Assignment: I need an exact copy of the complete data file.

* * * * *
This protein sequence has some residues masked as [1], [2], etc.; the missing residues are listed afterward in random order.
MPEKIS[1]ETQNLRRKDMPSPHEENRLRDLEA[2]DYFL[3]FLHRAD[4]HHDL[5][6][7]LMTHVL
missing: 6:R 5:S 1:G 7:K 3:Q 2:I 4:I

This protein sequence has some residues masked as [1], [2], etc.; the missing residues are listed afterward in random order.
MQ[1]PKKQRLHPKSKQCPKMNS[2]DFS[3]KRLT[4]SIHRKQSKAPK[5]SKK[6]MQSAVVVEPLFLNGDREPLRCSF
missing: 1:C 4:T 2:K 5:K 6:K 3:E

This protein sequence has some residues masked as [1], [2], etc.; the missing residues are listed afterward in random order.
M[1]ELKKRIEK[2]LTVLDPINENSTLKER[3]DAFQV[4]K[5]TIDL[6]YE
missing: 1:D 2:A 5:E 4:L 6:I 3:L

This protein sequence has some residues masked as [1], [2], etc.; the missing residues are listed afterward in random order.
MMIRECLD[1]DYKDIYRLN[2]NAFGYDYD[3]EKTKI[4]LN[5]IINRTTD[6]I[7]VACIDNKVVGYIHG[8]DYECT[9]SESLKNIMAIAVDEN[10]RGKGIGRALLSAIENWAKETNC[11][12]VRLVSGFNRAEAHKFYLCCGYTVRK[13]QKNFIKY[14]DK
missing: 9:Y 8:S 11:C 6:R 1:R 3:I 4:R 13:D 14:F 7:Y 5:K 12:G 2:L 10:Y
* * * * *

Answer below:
This protein sequence has some residues masked as [1], [2], etc.; the missing residues are listed afterward in random order.
MPEKIS[1]ETQNLRRKDMPSPHEENRLRDLEA[2]DYFL[3]FLHRAD[4]HHDL[5][6][7]LMTHVL
missing: 6:R 5:S 1:G 7:K 3:Q 2:I 4:I

This protein sequence has some residues masked as [1], [2], etc.; the missing residues are listed afterward in random order.
MQ[1]PKKQRLHPKSKQCPKMNS[2]DFS[3]KRLT[4]SIHRKQSKAPK[5]SKK[6]MQSAVVVEPLFLNGDREPLRCSF
missing: 1:C 4:T 2:K 5:K 6:K 3:E

This protein sequence has some residues masked as [1], [2], etc.; the missing residues are listed afterward in random order.
M[1]ELKKRIEK[2]LTVLDPINENSTLKER[3]DAFQV[4]K[5]TIDL[6]YE
missing: 1:D 2:A 5:E 4:L 6:I 3:L

This protein sequence has some residues masked as [1], [2], etc.; the missing residues are listed afterward in random order.
MMIRECLD[1]DYKDIYRLN[2]NAFGYDYD[3]EKTKI[4]LN[5]IINRTTD[6]I[7]VACIDNKVVGYIHG[8]DYECT[9]SESLKNIMAIAVDEN[10]RGKGIGRALLSAIENWAKETNC[11][12]VRLVSGFNRAEAHKFYLCCGYTVRK[13]QKNFIKY[14]DK
missing: 9:Y 8:S 11:C 6:R 1:R 3:I 4:R 13:D 14:F 7:Y 5:K 12:G 2:L 10:Y